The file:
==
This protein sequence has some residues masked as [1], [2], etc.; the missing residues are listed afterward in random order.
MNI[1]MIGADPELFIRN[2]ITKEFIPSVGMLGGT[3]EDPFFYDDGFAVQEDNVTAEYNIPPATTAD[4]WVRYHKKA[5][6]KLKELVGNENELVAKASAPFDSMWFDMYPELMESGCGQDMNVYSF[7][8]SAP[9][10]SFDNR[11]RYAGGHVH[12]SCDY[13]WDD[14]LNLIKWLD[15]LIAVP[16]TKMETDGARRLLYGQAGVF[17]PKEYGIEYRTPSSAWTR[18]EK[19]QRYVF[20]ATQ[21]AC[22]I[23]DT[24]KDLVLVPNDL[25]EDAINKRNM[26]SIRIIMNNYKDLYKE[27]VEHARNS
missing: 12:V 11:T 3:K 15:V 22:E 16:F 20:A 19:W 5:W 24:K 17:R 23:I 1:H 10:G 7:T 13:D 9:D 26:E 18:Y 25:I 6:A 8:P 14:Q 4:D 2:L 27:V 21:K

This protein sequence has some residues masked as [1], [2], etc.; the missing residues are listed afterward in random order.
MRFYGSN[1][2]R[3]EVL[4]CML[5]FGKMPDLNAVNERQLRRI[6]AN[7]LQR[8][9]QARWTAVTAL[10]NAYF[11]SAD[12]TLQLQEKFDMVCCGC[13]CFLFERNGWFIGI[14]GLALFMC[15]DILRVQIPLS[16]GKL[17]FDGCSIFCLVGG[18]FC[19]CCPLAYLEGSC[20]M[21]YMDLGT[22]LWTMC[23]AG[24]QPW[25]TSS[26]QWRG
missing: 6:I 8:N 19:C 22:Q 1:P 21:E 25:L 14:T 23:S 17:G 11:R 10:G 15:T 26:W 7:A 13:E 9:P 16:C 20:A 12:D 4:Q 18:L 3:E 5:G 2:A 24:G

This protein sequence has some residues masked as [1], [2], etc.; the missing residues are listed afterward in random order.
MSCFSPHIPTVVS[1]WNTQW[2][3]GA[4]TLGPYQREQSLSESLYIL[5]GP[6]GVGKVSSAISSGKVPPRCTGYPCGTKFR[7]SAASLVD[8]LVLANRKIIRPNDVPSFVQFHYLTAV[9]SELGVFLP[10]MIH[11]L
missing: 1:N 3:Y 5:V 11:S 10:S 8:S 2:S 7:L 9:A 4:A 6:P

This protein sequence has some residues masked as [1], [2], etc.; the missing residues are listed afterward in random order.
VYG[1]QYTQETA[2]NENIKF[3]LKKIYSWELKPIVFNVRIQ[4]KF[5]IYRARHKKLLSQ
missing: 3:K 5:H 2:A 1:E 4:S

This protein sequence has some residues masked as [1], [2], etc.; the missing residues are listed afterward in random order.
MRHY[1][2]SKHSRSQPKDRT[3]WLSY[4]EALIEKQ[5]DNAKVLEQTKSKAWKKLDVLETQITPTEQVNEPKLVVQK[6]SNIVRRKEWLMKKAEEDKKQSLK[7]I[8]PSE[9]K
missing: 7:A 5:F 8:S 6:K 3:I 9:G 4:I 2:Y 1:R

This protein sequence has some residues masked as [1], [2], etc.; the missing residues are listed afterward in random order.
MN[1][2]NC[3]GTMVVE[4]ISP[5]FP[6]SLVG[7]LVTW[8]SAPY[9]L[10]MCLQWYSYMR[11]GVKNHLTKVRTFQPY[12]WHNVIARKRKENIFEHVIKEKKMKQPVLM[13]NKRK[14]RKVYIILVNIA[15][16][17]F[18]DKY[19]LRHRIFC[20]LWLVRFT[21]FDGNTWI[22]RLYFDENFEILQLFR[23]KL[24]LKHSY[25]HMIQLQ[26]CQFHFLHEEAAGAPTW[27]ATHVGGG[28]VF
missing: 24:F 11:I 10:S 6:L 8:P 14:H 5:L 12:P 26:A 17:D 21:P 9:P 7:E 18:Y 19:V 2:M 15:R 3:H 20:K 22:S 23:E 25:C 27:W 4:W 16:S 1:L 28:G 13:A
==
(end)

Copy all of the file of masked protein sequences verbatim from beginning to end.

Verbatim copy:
This protein sequence has some residues masked as [1], [2], etc.; the missing residues are listed afterward in random order.
MNI[1]MIGADPELFIRN[2]ITKEFIPSVGMLGGT[3]EDPFFYDDGFAVQEDNVTAEYNIPPATTAD[4]WVRYHKKA[5][6]KLKELVGNENELVAKASAPFDSMWFDMYPELMESGCGQDMNVYSF[7][8]SAP[9][10]SFDNR[11]RYAGGHVH[12]SCDY[13]WDD[14]LNLIKWLD[15]LIAVP[16]TKMETDGARRLLYGQAGVF[17]PKEYGIEYRTPSSAWTR[18]EK[19]QRYVF[20]ATQ[21]AC[22]I[23]DT[24]KDLVLVPNDL[25]EDAINKRNM[26]SIRIIMNNYKDLYKE[27]VEHARNS
missing: 12:V 11:T 3:K 15:V 22:E 16:F 20:A 19:W 5:W 24:K 17:R 23:I 1:H 10:G 7:T 13:D 9:D 26:E 18:Y 25:I 6:A 8:P 14:Q 4:D 2:L 27:V 21:K

This protein sequence has some residues masked as [1], [2], etc.; the missing residues are listed afterward in random order.
MRFYGSN[1][2]R[3]EVL[4]CML[5]FGKMPDLNAVNERQLRRI[6]AN[7]LQR[8][9]QARWTAVTAL[10]NAYF[11]SAD[12]TLQLQEKFDMVCCGC[13]CFLFERNGWFIGI[14]GLALFMC[15]DILRVQIPLS[16]GKL[17]FDGCSIFCLVGG[18]FC[19]CCPLAYLEGSC[20]M[21]YMDLGT[22]LWTMC[23]AG[24]QPW[25]TSS[26]QWRG
missing: 6:I 8:N 19:C 22:Q 1:P 21:E 25:L 14:T 23:S 17:G 11:R 10:G 15:T 26:W 7:A 13:E 9:P 16:C 20:A 12:D 4:Q 18:L 3:E 5:G 2:A 24:G

This protein sequence has some residues masked as [1], [2], etc.; the missing residues are listed afterward in random order.
MSCFSPHIPTVVS[1]WNTQW[2][3]GA[4]TLGPYQREQSLSESLYIL[5]GP[6]GVGKVSSAISSGKVPPRCTGYPCGTKFR[7]SAASLVD[8]LVLANRKIIRPNDVPSFVQFHYLTAV[9]SELGVFLP[10]MIH[11]L
missing: 1:N 3:Y 5:V 11:S 10:S 8:S 2:S 7:L 9:A 4:A 6:P

This protein sequence has some residues masked as [1], [2], etc.; the missing residues are listed afterward in random order.
VYG[1]QYTQETA[2]NENIKF[3]LKKIYSWELKPIVFNVRIQ[4]KF[5]IYRARHKKLLSQ
missing: 3:K 5:H 2:A 1:E 4:S

This protein sequence has some residues masked as [1], [2], etc.; the missing residues are listed afterward in random order.
MRHY[1][2]SKHSRSQPKDRT[3]WLSY[4]EALIEKQ[5]DNAKVLEQTKSKAWKKLDVLETQITPTEQVNEPKLVVQK[6]SNIVRRKEWLMKKAEEDKKQSLK[7]I[8]PSE[9]K
missing: 7:A 5:F 8:S 6:K 3:I 9:G 4:I 2:Y 1:R

This protein sequence has some residues masked as [1], [2], etc.; the missing residues are listed afterward in random order.
MN[1][2]NC[3]GTMVVE[4]ISP[5]FP[6]SLVG[7]LVTW[8]SAPY[9]L[10]MCLQWYSYMR[11]GVKNHLTKVRTFQPY[12]WHNVIARKRKENIFEHVIKEKKMKQPVLM[13]NKRK[14]RKVYIILVNIA[15][16][17]F[18]DKY[19]LRHRIFC[20]LWLVRFT[21]FDGNTWI[22]RLYFDENFEILQLFR[23]KL[24]LKHSY[25]HMIQLQ[26]CQFHFLHEEAAGAPTW[27]ATHVGGG[28]VF
missing: 24:F 11:I 10:S 6:L 8:P 14:H 5:L 12:P 26:A 17:D 21:P 9:P 7:E 18:Y 19:V 2:M 15:R 3:H 20:K 22:S 23:E 25:C 27:W 4:W 16:S 1:L 28:G 13:A